What are the traits, qualities and behaviors that make successful leaders?
It’s that time again. We’re in an election year, and once more, our nation trots out the quadrennial discussion of the need for leadership. Pundits opine about the lack of effective leadership. The voices on talk radio lament of the need for strong leadership. Everyone’s talking about it, so it seems. But what are they talking about? Ever notice how everyone talks about leadership, but no one wants to say exactly what they mean by leadership?
A quick search of Amazon.com indicates more than 90,240 books available with the word “leadership” in the title, and 65,893 with the word “leader” or “leaders.” That’s a lot of words written on a topic that, quite frankly, isn’t well-defined. Read the books — and I’ve read many. How do they define leadership? “Influencing others to attain goals”… “Creating vision, inspiring commitment and directing resources to attain organization goals”… “Someone in a position of authority over others.”
Do any of these define true leadership? I doubt it.
One of our difficulties is that the word “leader” or “leadership” has been applied to so many different areas of activity that it has become meaningless. We have political leaders, military leaders, business leaders, market leaders, sports leaders, personal leaders, industry leaders, school leaders, gang leaders, thought leaders, etc., etc., etc. The concept has become so overused that we’ve lost a true understanding of leadership — and why it is important.
Let’s step back a minute and ask a simple question. Think of someone who has been a true leader in your life. It doesn’t matter who they are, or what walk of life: a parent, teacher, religious figure, military commander, coach, relative or some other individual. Who came to mind? Can you see this person, recall what they did, and explain why you identified them as a leader?
If so, you know what leadership is — and it’s not necessarily what’s been written about in the books. Actually, leadership is an old concept, and a fairly straightforward one that we all understand, because each of us has been affected by a leader in our lives. But before I tell you what leadership is, let’s be clear about what leadership is not.
Leadership is NOT managing. Managers produce results through people. They get things done by directing the efforts of others. But that’s not leadership.
Leadership is NOT supervision. Supervisors oversee the work of others to make sure that people are doing what they are supposed to be doing. But that’s not leadership.
Leadership is NOT execution. Executives are those who execute the plans of others. Executives make sure that strategies are carried out. But that’s not leadership.
Leadership is NOT administration. Administrators make sure that the routine activities of an organization are carried out. But that’s not leadership.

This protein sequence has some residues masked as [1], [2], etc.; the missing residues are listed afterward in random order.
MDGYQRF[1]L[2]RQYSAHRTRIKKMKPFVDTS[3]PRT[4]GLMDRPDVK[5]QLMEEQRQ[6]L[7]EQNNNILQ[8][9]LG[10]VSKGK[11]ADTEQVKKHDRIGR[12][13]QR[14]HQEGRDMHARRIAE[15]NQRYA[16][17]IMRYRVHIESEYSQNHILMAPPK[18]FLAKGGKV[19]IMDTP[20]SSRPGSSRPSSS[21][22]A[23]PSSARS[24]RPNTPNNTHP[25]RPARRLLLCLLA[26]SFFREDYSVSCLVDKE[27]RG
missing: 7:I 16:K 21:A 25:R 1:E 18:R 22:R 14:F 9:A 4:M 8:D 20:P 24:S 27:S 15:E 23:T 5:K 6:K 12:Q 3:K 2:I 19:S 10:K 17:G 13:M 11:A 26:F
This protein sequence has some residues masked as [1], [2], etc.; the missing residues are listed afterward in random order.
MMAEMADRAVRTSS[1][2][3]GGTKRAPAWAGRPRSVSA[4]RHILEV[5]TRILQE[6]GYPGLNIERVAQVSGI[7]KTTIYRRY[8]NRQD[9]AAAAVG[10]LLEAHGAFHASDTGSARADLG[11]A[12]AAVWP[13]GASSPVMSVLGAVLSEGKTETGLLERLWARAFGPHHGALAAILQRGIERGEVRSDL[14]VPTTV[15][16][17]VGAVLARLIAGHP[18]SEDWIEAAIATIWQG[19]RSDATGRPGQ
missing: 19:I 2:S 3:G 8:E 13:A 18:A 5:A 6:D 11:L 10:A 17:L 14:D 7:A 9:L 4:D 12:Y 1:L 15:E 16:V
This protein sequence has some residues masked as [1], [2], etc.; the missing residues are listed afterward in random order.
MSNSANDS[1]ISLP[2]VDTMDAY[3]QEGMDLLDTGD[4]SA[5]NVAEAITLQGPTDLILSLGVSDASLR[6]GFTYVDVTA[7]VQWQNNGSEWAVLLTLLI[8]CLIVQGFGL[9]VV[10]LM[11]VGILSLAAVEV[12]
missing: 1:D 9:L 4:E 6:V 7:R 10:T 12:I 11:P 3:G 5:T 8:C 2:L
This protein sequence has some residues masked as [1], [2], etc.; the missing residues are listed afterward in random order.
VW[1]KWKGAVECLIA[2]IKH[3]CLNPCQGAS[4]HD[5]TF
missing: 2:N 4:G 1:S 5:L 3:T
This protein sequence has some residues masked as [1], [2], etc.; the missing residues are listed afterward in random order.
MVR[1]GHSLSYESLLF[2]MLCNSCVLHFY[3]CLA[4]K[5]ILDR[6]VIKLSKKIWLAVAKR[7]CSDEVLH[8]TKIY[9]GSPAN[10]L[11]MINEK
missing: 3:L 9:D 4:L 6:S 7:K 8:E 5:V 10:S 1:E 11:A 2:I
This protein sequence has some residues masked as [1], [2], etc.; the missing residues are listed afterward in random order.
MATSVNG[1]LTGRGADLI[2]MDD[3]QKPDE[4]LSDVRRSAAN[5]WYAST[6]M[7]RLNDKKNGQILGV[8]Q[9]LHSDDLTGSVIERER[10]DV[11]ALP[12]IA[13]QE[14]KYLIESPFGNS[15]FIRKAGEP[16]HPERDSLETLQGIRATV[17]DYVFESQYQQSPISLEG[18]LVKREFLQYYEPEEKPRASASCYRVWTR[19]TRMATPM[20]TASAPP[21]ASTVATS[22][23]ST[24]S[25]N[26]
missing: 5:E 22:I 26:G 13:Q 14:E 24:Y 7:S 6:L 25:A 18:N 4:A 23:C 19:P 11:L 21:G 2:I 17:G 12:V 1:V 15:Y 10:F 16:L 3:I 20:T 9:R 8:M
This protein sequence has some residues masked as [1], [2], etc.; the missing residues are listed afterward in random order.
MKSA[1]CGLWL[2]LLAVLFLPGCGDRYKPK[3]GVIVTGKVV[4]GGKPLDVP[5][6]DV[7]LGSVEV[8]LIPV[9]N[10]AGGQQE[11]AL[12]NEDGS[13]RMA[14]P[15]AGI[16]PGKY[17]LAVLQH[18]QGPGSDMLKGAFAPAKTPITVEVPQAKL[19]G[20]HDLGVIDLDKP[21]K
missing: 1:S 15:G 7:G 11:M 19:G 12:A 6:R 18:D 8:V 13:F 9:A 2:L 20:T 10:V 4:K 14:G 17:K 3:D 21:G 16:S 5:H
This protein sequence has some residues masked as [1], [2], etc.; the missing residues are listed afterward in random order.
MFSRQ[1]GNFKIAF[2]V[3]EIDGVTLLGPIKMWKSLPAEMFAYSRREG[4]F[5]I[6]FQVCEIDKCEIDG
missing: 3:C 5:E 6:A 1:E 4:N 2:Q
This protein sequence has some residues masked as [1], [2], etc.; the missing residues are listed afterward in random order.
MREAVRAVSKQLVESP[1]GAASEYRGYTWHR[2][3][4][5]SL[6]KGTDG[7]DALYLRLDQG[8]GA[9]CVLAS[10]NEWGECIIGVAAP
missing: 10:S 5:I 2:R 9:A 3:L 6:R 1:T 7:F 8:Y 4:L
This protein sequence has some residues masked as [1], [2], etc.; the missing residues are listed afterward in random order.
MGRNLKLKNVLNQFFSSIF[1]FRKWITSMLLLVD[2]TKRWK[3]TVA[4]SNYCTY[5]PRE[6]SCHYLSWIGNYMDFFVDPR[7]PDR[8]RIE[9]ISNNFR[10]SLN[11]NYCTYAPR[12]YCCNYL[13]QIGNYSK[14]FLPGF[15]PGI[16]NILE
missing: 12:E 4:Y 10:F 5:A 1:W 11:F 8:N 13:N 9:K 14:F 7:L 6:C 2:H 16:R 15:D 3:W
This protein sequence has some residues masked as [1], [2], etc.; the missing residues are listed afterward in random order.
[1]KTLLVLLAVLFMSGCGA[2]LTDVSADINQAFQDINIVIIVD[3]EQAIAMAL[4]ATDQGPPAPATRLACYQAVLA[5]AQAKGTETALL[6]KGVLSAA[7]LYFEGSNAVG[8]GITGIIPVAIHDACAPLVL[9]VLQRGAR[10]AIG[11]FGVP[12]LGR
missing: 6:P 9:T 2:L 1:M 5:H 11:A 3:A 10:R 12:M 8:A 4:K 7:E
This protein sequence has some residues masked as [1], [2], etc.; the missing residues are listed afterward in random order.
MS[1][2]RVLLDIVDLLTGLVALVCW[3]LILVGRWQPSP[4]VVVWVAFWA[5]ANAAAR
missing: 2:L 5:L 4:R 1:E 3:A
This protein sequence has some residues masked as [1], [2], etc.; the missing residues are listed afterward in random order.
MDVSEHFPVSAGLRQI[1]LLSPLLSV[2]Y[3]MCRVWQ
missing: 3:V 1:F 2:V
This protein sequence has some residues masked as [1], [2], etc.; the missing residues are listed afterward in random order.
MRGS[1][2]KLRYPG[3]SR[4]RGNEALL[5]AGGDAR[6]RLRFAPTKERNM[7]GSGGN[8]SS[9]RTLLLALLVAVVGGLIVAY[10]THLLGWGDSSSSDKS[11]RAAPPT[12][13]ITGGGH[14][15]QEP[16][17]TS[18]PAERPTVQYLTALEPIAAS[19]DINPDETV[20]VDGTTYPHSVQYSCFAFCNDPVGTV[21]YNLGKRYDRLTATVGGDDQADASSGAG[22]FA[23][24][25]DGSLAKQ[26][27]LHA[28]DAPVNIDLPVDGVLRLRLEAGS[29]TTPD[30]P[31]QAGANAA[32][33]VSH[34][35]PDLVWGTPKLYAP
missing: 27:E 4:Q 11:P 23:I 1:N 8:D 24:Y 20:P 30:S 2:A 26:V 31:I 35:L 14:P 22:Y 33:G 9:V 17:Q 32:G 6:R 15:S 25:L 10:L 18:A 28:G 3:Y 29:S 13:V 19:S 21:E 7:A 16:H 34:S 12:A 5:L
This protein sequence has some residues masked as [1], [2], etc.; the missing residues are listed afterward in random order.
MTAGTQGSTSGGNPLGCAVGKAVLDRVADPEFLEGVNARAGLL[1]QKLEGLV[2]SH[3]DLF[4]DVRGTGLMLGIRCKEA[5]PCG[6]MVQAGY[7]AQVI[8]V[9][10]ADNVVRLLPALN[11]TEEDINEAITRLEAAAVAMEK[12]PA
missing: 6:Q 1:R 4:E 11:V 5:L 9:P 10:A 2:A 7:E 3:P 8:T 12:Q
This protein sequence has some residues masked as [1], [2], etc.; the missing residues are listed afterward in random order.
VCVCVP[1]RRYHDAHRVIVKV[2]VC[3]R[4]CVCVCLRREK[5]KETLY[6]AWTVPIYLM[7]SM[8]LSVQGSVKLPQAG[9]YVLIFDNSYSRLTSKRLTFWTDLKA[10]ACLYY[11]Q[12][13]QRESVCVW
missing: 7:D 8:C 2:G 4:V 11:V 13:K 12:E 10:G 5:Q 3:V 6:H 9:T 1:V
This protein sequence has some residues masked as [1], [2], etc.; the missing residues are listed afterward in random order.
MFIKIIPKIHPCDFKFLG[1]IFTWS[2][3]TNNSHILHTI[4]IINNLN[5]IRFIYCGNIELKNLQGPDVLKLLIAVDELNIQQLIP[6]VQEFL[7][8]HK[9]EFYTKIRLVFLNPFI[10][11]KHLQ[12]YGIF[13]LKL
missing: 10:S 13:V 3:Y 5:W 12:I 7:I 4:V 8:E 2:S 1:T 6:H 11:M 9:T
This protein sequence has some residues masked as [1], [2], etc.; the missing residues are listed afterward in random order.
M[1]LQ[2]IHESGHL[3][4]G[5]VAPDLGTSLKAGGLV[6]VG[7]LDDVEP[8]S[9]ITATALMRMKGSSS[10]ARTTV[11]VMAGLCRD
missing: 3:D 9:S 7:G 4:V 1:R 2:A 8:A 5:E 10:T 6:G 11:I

Leadership is NOT influence. Influence is the capacity to act as a force on the actions, ideas, behaviors or opinions of others. But that’s not what we mean by leadership, because influence can be resisted. So what is leadership? What was it that caused you to identify a particular person as a leader in your life? The answer is this: Leadership is the act of moving people and/or organizations in new directions that they would not otherwise go.
Leaders create irreversible change — in people, in organizations, in societies, in nations. The reason you selected the person you chose as a leader is because he or she changed you. That leader made you think in a whole new way as you never had before. That leader got you to adopt whole new ways of acting. That leader changed your opinions: about the world, about life, about sports, music, education, politics, economics or any other aspect of human experience. And you’ve never been able to return to the way you were before he or she exercised that leadership in your life.
That, I submit, is real leadership. We’ve all seen it or lived through it. We understand it when it’s happened to us. But there are more than 150,000 books allegedly on the subject of leadership, attempting to identify the traits, qualities or behaviors that will make successful leaders. Guess what? There are no common sets of individual traits, qualities or behaviors that will predict success in a leadership role. Research has never been able to find universal characteristics that predict success as a leader.
Look at this year’s list of 40 Leaders Under Forty. You’ll see people from all walks of life, as diverse and varied in their backgrounds, experience and qualities as any group of 40 people might be. But there’s one thing they have in common: They’ve created change in their organizations, communities, cities, states, or nations. That’s leadership.
You want to know what leaders do? Leaders move people away from old ideas and ways of behaving, and get them to attach to new thoughts and ways of acting. They get us to see things in whole new ways — ways that we eventually come to value and internalize as our own. They change who we are as people, and we never want to go back to the way we were before.
That’s what the people in this issue of iBi have done. They deserve to be recognized for their efforts and celebrated for the value they bring to our community. They make us better. They move us into the future by getting us to give up our old habits and ideas and accept new ones. In the process, they make central Illinois a better place to live, work and raise a family. So here’s to this year’s class of leaders. You may not find them in any of the books on leadership, but they all understand what it means to be a real leader. For that, let’s thank them for sharing their leadership with us. iBi
Dr. Aaron Buchko is professor of management in the Foster College of Business at Bradley University.